SOME SONGS MAKE GREAT SHORT STORIES (Chapter 51)

It was back in 2014 that I wrote these words about this particular song:-

“…a truly astonishing single that remains my particular favourite from the band. A soap-opera in just under three minutes. Boy meets girl. Girl meets boy. Boy and girl have sex…baby gets created. Parents of the boy and girl react with anger and horror…and completely ostracize their own offspring.

Their crime wasn’t to become unexpected parents. Their crime was to create a mixed-race baby.

Based on a true story. The teenage sister of saxophonist Lee Thomson had a black boyfriend and became pregnant, only to be horrified by the fact that many in her family shunned her.”

I do think that the lyric makes for a great short story….one that is particularly shocking, even back in that less enlightened and intolerant era:

Received a letter just the other day,
Don’t seem they wanna know you no more,
They’ve laid it down given you their score,
Within the first two lines it bluntly read.

You’re not to come and see us no more,
Keep away from our door,
Don’t come ’round here no more
What on earth did you do that for?

Our aunt, she don’t wanna know she says,
What will the neighbours think they’ll think,
We don’t that’s what they’ll think, we don’t,
But I will, ’cause I know they think I don’t.

Our uncle he don’t wanna know he says,
We are a disgrace to the human race he says,
How can you show your face,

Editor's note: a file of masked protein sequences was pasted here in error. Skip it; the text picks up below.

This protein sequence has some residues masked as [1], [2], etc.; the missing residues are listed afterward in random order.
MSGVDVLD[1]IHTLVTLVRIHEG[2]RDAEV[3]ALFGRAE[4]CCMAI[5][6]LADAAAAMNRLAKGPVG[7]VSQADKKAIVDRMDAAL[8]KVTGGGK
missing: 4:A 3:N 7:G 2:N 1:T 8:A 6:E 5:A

When you’re a disgrace to the human race?

No commitment, you’re an embarrassment,
Yes, an embarrassment, a living endorsement,
The intention that you have booked,
Was an intention that was overlooked.

They say, stay away,
Don’t want you home today,
Keep away from our door,
Don’t come ’round here no more.

Our dad, he don’t wanna know he says,
This is a serious matter,
Too late to reconsider,
No one’s gonna wanna know ya!

Our mum, she don’t wanna know,
I’m feelin’ twice as old, she says,
Thought she had a head on her shoulder,
‘Cause I’m feelin’ twice as older,
I’m feelin’ twice as older.

You’re an embarrassment…

mp3: Madness – Embarrassment

The real life story turns out to have had a happy ending, with the family seeing sense after the baby girl was born. I’m guessing the existence of the song also played its part….

As I’ve used a copy of the 7″ single to supply the mp3, I thought it would be OK to also offer up its b-side:-

mp3:Madness – Crying Shame

Madness clearly had such an abundance of riches back in 1980 that this could be disposed of, almost as an afterthought.

JC

8 thoughts on “SOME SONGS MAKE GREAT SHORT STORIES (Chapter 51)

  1. My friends and I are were talking about Madness the other day. Firstly how did they manage to pack so many brilliant singles into the early years. Secondly that the later singles (post 82) were almost seen as a disappointment in the day and we listened to ‘One Better Day’ and ‘Sun and the Rain’ and just those two are perfect pop songs (much better than Our House IMHO..)

  2. Totally agree with Mike , some of their later more melancholic songs are just perfect

  3. I didn’t know the back story and agree it makes a great short story. I played the first Madness LP to near death but I felt, with success, came a cartoony Madness. I didn’t ever re-engage.

  4. Behind the jokey exterior, many Madness songs had interesting messages, particularly as their career drew on. This is one of their finest.
    My eldest son has amassed pretty much everything they’ve ever done – and his introduction wasn’t via the whimsical videos but from actually listening to the songs.

  5. Nice post, JC. They were quite a band for singles. Up there with
    The Jam and The Smiths. And ABBA…

  6. Pretty sure I had the pull-out lyric poster from Look-In or Smash Hits Blu Tacked to my bedroom wall. Quite an education for this 9 year old at the time.

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